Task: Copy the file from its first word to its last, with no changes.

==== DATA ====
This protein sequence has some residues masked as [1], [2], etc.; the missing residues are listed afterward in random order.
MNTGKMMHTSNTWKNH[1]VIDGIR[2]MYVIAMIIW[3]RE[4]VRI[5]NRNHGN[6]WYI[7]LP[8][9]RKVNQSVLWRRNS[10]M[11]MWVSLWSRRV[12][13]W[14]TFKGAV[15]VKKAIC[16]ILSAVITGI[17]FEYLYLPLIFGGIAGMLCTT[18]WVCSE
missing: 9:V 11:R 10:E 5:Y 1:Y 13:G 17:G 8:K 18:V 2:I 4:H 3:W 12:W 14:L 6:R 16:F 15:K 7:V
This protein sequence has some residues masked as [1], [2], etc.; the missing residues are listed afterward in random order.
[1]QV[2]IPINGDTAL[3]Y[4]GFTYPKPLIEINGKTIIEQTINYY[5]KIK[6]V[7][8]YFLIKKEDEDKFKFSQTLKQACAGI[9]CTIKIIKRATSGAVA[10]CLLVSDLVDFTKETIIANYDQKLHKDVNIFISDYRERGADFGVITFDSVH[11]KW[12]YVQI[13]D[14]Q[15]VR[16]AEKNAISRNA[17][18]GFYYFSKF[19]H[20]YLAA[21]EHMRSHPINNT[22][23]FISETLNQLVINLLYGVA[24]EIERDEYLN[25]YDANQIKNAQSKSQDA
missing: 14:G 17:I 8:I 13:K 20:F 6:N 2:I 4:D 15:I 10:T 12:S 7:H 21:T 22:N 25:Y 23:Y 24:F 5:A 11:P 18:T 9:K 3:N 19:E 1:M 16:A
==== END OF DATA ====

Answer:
This protein sequence has some residues masked as [1], [2], etc.; the missing residues are listed afterward in random order.
MNTGKMMHTSNTWKNH[1]VIDGIR[2]MYVIAMIIW[3]RE[4]VRI[5]NRNHGN[6]WYI[7]LP[8][9]RKVNQSVLWRRNS[10]M[11]MWVSLWSRRV[12][13]W[14]TFKGAV[15]VKKAIC[16]ILSAVITGI[17]FEYLYLPLIFGGIAGMLCTT[18]WVCSE
missing: 9:V 11:R 10:E 5:Y 1:Y 13:G 17:G 8:K 18:V 2:I 4:H 3:W 12:W 14:L 6:R 16:F 15:K 7:V
This protein sequence has some residues masked as [1], [2], etc.; the missing residues are listed afterward in random order.
[1]QV[2]IPINGDTAL[3]Y[4]GFTYPKPLIEINGKTIIEQTINYY[5]KIK[6]V[7][8]YFLIKKEDEDKFKFSQTLKQACAGI[9]CTIKIIKRATSGAVA[10]CLLVSDLVDFTKETIIANYDQKLHKDVNIFISDYRERGADFGVITFDSVH[11]KW[12]YVQI[13]D[14]Q[15]VR[16]AEKNAISRNA[17][18]GFYYFSKF[19]H[20]YLAA[21]EHMRSHPINNT[22][23]FISETLNQLVINLLYGVA[24]EIERDEYLN[25]YDANQIKNAQSKSQDA
missing: 14:G 17:I 8:I 13:K 20:F 6:N 2:I 4:D 15:I 10:T 12:S 7:H 21:T 22:N 25:Y 23:Y 24:F 5:A 11:P 18:T 9:K 3:N 19:E 1:M 16:A